July 27, 2012

lessons learned from sheriff andy taylor

Welcome back to awesome guest writer Zach Buckley with a good ol' inspirational post to get us motivated towards a successful life. Enjoy!

The recent passing of Andy Griffith at the age of 86 is the loss of a television legend; one of the early pioneers of sitcom TV who was the face and namesake of one of the most popular television shows of all-time. The Andy Griffith Show ran from 1960 to 1968 and was beloved for being downhome and wholesome—words also used to describe Griffith himself.

In that career-altering role, Griffith was Sheriff Andy Taylor, the widowed sheriff of a fictional North Carolina town. Surrounded by dopey deputy Barney Fife—played by close friend Don Knotts—as well as the motherly Aunt Bee and Taylor's young son, Opie, Taylor often dispenses life advice and serves as a mediator handling many of the townspeople's trivial problems. He also struggles to juggle his job's responsibilities with his duties as a single parent while also keeping Barney and Aunt Bee in check.

In doing so, the show also provided its viewers with regular morals and life lessons, often delivered from Sheriff Taylor himself. In light of Griffith's recent passing, here's just a few of the lessons we learned from his most famous role.

1. When making decisions, trust yourself -- not the letter of the law
One of the predominant themes of The Andy Griffith Show was that, while laws and rules are meant to be followed, nothing can substitute for one's personal sense of judgment. Sheriff Taylor often taught his son that when problems arise, it's sometimes best to follow what your heart is telling you to do.
The lesson is one that can be applied to all walks of life, including business. Even though project management, personnel issues and other demands of business are often governed by specific rules and policies, many business leaders are put in their positions because of their strong sense of judgment and their well-developed problem-solving skills. Like anything else, it takes time to acquire these skills, but there is a lot of value in having the confidence to make decisions that feel right, even if they aren't the most popular approach.

2. Compliment the skills of your business and co-workers
Throughout the television series, Taylor was known for his ability to calm the impulses of the townspeople while calling for more perspective and deliberation. His personality contrasted that of the townspeople, and the town as a whole appreciated this role because he helped bring the town into balance. The suggestion made from the show is that leaders of companies should be a compliment to the styles and tendencies of the organization as a whole. The end result is more balanced decisions that have looked at a given issue from a variety of perspectives.

3. Embrace loyalty
In today's fast-paced, cutthroat business world, it's tempting—and easy—to cast aside virtues. Sheriff Taylor constantly reminded us of the importance of remaining loyal, both in business and in life. He constantly stood beside his friends, family and son even in the midst of bad decisions. Instead, Taylor focused on the positives and used his status as a local leader to lift up those around him—even if it ultimately hurt his own reputation. It's a tough lesson to learn and embrace, but loyalty's rarity makes it a precious commodity.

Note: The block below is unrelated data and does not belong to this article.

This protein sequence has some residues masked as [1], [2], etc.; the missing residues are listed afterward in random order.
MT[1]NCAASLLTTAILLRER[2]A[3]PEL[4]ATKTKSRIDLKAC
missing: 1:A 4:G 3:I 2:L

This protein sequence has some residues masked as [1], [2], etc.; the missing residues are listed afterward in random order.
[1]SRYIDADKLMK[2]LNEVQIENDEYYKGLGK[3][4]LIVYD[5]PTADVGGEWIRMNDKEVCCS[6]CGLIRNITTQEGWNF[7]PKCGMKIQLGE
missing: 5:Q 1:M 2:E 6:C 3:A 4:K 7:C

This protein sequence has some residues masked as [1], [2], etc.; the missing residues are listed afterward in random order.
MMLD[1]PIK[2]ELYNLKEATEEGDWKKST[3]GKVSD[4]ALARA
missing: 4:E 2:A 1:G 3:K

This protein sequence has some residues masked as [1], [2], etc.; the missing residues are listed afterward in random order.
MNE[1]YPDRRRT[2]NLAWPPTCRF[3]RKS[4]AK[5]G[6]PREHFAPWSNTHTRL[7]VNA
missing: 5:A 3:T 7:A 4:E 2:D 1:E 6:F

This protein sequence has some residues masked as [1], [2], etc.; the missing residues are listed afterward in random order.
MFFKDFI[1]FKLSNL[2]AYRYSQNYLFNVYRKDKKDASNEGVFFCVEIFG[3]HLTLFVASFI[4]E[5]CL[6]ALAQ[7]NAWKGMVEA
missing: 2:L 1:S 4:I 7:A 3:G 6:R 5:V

More than half a century after it first aired, The Andy Griffith Show can still be seen on TV in reruns. It has endured not only for its quality programming, but also for the timelessness of its humor and morals. As the world keeps spinning without Andy Griffith, the values of his life's work continue to live on through his show and its fans.

About the author: Zach Buckley is a freelance writer based in the Midwest. He enjoys exploring developing trends in education, technology and culture.  When he isn’t reading or writing blogs, he enjoys sampling good music and good food. Follow him on Twitter! @Zach_buckley

July 26, 2012

standing out without grandstanding

Welcome to first-time wannabe | employee guest writer Samantha Gray! This is one of my favorite topics to read/write about - being an AMAZING employee - for real. Enjoy her post!

There's probably not one single employee out there, who, at one point or another, wanted to impress their superiors at work. It's only natural that you want to stand out, make a good impression, and be considered for a promotion or raise in the future. If anything, you want your ego stroked, and that's not necessarily a bad thing. We all seek praise, and we all want to be rewarded in whatever way for a job well done.

Of course, part of getting noticed at work is excelling at your daily tasks. But there are other strategies you must employ for people to really pay attention to you. At the same time, you don't want to be the office grandstander. Remember those annoying people in class who would raise their hands constantly and talk just for the sake of hearing their own voice and getting noticed by the professor? Don't be that kind of employee. Here are a few tips:

1. Be sincerely helpful
When taking on extra tasks while at work, don't make it obvious that you are doing so just to get ahead. Develop a sincerely caring and curious disposition in which you take on extra work the sake of helping others who are overloaded with tasks. Asking for too much extra work just for its own sake can backfire, especially when you overload yourself and can't deliver as you promised.